Colour, 1990, 83m. / Directed by John McNaughton / Starring Michael Rooker, Tom Towles, Tracy Arnold / Dark Sky/MPI (US R0 NTSC)

Quite possibly the most disturbing film ever shown in mainstream theaters, Henry: Portrait of a Serial Killer courted controversy from its initial festival screenings and, against all odds, became a textbook example of how an unflinching horror film can break through to wide critical acceptance. Released during the last great gasp of unrated films on American theater screens, this loose riff on the killing spree of notorious serial killer Henry Lee Lucas also marked the directorial debut of John McNaughton, who went on to projects as diverse as Mad Dog and Glory and the finest guilty pleasure of the last decade, Wild Things. Despite the title and potentially lurid subject matter, this deliberately grimy and upsetting film can't quite fall into the classification of exploitation; its moodiness and surprising restraint where it counts mark this as a solid arthouse contender as much as a gorefest.

Introduced during a slow montage of murders, soft-spoken drifter Henry (Rooker) decides to share his Chicago apartment with pal Otis (Towles) whose sister, Becky (Arnold), also decides to hang around after leaving an abusive boyfriend. Though Henry wins Becky over with contradictory stories of his traumatic childhood, he and Otis forge an entirely different kind of bond as partners in crime. Already a bit twisted, Otis is seduced by Henry's murderous skills and becomes an equally enthusiastic participant, culminating in a domestic break-in captured on home video for their later enjoyment. However, this unhappy threesome can only continue for so long...

Notoriously slapped with an X rating for "tone" by the MPAA, Henry includes its fair share of grisly details (mostly aftermath shots in the beginning, the bloodless but harrowing break-in scene, and a few quick bursts of bloodshed here and there); however, the gut-churning mood established by the convincing performances and oppressive soundtrack are far more potent than any blood and guts. It's a film designed to leave the viewer shaken, paranoid, and convinced that the world is far from the safe and shiny environment presented by the general media; on that count, it more than succeeds and hasn't lost an ounce of its bite over the passage of time. Don't expect a good time, but this is essential horror viewing.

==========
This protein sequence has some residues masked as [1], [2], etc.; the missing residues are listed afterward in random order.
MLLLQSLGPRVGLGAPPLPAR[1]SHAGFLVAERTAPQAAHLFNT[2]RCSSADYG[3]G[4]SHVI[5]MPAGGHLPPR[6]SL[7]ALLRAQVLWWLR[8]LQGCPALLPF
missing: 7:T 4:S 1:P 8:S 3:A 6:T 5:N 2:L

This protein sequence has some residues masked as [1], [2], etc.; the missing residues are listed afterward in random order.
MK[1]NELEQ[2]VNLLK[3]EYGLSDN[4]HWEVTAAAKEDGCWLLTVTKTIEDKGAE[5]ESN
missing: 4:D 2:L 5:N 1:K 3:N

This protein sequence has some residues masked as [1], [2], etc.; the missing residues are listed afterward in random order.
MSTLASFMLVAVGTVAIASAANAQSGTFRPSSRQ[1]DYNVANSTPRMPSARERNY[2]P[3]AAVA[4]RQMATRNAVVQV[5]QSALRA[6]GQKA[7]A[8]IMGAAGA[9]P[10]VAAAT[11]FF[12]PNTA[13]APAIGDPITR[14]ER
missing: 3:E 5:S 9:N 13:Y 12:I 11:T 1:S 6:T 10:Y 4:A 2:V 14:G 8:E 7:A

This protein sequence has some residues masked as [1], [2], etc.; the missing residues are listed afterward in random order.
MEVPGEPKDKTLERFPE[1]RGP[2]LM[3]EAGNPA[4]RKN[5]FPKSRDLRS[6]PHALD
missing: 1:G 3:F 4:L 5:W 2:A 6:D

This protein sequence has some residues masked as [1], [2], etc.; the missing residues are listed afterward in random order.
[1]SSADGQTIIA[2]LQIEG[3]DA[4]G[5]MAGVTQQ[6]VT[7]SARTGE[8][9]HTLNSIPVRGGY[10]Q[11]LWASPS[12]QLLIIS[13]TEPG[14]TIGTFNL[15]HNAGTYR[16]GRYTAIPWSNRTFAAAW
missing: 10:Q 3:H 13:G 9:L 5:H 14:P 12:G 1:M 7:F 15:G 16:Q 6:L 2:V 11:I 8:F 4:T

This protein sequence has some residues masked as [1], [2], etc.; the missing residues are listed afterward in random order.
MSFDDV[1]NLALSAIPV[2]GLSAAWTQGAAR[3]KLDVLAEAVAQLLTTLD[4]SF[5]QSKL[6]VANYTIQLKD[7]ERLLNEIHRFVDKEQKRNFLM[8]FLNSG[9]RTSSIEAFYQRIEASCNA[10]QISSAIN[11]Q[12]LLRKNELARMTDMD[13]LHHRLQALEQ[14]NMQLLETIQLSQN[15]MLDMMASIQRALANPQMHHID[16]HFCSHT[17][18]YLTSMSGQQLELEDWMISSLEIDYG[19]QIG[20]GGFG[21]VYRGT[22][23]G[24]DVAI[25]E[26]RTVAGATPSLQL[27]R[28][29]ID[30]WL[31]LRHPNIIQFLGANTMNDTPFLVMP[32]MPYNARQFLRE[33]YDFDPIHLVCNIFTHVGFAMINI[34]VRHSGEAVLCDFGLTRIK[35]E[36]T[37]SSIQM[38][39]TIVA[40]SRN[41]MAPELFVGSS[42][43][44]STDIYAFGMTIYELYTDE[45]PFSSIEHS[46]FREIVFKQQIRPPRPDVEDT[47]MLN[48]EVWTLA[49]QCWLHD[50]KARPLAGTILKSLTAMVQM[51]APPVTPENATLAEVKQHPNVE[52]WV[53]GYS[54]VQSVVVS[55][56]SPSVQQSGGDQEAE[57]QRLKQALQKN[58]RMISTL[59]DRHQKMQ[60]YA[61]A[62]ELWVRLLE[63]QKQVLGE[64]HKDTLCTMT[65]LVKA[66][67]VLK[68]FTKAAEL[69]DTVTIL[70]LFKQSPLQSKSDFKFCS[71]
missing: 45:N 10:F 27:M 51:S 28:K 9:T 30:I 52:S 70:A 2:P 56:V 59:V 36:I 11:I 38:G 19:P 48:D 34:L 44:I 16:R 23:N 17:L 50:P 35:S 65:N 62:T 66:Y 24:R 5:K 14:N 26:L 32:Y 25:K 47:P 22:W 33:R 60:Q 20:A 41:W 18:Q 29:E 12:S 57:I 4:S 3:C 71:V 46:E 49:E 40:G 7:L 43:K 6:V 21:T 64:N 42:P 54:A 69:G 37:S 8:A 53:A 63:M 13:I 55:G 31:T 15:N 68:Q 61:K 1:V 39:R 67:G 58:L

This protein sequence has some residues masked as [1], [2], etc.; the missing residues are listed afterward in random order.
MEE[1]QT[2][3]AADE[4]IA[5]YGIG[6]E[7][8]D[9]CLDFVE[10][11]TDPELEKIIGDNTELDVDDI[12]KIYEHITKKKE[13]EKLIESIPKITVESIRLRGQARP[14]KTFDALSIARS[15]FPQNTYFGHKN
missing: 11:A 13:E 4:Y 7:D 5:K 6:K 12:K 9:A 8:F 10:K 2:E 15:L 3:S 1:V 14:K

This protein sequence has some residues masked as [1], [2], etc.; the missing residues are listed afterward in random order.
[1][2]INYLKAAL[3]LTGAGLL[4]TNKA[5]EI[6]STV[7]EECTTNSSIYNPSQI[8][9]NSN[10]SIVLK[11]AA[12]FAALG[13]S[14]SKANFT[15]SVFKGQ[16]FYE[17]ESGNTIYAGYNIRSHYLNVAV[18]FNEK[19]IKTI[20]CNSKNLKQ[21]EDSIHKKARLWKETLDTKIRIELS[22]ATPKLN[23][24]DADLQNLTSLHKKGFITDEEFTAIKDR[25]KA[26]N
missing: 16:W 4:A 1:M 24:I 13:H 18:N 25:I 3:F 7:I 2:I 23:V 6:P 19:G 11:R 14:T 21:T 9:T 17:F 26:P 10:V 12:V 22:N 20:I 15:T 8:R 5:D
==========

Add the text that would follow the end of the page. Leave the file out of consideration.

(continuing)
Shot in 16mm, Henry unspooled in theaters looking rather ragged and grainy, often overmatted to a 1.85:1 aspect ratio that left little headroom for the actors. All home video editions have restored the original full frame dimensions along with a great detail of color and detail missing from prints, though the first DVD from MPI fell short of the superior laserdisc thanks to a lackluster encoded job and frequent soundtrack synch problems on many players. Fortunately that bare-bones disappointment can be chucked aside to make room for Dark Sky's welcome two-disc version (packaged in a reversible sleeve containing a consumer-friendly cover on one side and the controversial Joe Coleman original poster art on the other), which offers a superior transfer from a new hi-definition source that look much more film-like and razor sharp than the previous edition. The 2.0 mix is still horribly effective; it's probably a blessing that they didn't feel compelled to do a full-blown DTS remix, which would probably leave most viewers curled up and sobbing in a corner.

At last, McNaughton finally goes on the DVD record with a full-length audio commentary in which he breaks down the history of the film in impressive detail; though rarely discussing the events precisely onscreen, he serves as an effective storyteller explaining the film's fund-challenged creation step-by-step. The first disc also includes the theatrical trailer, a still gallery, and a trailer for the less interesting Henry 2.

All three of the leads join McNaughton on disc two for the lengthy, near-hour documentary "Portrait: The Making of Henry," which covers the same story from the broader perspective of everyone involved. Also included is the "Henry Lee Lucas" episode of the series The Serial Killers (available separately as a complete set); not surprisingly, it's a raw and chilling look at the most prolific killer in American history. A reel of outtakes and deleted scenes (sans production audio but with McNaughton commentary) shows some material dropped from the final assembly, mostly to tighten the film; it's not a big loss but interesting to see at least once. A lengthy sampling of storyboards rounds out the disc.

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